Long-term cardiovascular morbidity following hyperemesis gravidarum: A Norwegian nationwide cohort study
Peer reviewed, Journal article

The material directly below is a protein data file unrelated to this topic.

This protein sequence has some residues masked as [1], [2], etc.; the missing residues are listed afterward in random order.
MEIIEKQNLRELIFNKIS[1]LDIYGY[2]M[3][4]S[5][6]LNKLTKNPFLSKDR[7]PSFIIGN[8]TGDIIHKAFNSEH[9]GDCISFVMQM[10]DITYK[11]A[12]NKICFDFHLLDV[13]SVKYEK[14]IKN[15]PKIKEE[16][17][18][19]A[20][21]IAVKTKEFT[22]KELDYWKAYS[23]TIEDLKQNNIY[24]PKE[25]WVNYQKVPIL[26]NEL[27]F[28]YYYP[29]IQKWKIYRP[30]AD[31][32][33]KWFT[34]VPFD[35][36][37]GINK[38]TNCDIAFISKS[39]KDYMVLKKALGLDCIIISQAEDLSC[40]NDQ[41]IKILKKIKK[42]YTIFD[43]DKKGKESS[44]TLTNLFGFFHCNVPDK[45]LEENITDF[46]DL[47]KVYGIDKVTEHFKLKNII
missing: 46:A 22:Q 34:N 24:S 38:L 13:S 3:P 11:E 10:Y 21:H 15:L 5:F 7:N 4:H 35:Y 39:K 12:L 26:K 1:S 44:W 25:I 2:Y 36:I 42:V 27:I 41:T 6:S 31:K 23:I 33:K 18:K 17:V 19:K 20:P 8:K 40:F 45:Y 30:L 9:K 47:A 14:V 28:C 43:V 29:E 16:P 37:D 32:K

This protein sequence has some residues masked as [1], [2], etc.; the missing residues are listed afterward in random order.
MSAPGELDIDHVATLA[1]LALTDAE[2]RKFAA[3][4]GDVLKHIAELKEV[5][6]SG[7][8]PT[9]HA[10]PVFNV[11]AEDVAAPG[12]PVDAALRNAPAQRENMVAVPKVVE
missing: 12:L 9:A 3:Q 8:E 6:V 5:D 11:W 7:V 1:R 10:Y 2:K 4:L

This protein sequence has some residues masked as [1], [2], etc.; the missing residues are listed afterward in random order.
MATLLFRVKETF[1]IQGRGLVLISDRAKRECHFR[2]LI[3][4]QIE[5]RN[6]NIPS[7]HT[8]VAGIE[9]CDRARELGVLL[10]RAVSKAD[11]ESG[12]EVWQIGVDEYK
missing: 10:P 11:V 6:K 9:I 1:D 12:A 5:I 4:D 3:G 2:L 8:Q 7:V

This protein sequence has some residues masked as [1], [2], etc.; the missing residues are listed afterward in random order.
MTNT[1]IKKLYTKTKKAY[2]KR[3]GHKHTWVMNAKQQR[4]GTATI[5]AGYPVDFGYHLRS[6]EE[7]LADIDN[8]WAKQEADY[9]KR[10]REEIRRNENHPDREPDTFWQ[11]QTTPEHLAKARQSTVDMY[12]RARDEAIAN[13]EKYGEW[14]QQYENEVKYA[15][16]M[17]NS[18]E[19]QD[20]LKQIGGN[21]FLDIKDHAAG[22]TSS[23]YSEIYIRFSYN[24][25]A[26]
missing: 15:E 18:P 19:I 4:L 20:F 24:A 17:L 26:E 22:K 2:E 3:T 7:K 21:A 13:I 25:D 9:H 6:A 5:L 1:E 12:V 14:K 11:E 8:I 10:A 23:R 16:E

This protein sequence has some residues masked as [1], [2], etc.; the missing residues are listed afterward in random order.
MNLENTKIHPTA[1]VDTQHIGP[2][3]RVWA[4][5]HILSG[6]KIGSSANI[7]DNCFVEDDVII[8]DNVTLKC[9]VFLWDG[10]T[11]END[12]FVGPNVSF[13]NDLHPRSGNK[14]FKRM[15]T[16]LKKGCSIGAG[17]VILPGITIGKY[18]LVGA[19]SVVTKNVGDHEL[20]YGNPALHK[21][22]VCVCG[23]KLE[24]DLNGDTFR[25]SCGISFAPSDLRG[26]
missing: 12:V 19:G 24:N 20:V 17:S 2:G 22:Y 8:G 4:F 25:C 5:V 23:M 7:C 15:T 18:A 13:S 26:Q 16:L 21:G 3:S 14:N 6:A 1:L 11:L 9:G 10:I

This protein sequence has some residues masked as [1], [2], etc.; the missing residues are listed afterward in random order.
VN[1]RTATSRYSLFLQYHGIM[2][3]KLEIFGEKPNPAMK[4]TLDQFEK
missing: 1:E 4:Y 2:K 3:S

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Objective: To investigate whether exposure to hyperemesis gravidarum (hyperemesis) is associated with subsequent maternal cardiovascular morbidity. Design: Nationwide cohort study. Setting: Medical Birth Registry of Norway (1967–2002) linked to the nationwide Cardiovascular Disease in Norway project 1994–2009 (CVDNOR) and the Cause of Death Registry. Population: Women in Norway with singleton births from 1967 to 2002, with and without hyperemesis, were followed up with respect to cardiovascular outcomes from 1994 to 2009. Methods: Cox proportional hazards regression model was applied to estimate hazard ratios (HRs) with 95% confidence interval (CI). Main outcome measures The first hospitalisation due to nonfatal stroke, myocardial infarction or angina pectoris, or cardiovascular death. Results: Among 989 473 women with singleton births, 13 212 (1.3%) suffered from hyperemesis. During follow-up, a total of 43 482 (4.4%) women experienced a cardiovascular event. No association was found between hyperemesis and the risk of a fatal or nonfatal cardiovascular event (adjusted HR 1.08; 95% CI 0.99–1.18). Women with hyperemesis had higher risk of hospitalisation due to angina pectoris (adjusted HR 1.28; 95% CI 1.15–1.44). The risk of cardiovascular death was lower among hyperemetic women in age-adjusted analysis (HR 0.73; 95% CI 0.59–0.91), but the association was no longer significant when adjusting for possible confounders. Conclusion: Women with a history of hyperemesis did not have increased risk of a cardiovascular event (nonfatal myocardial infarction or stroke, angina pectoris or cardiovascular death) compared to women without.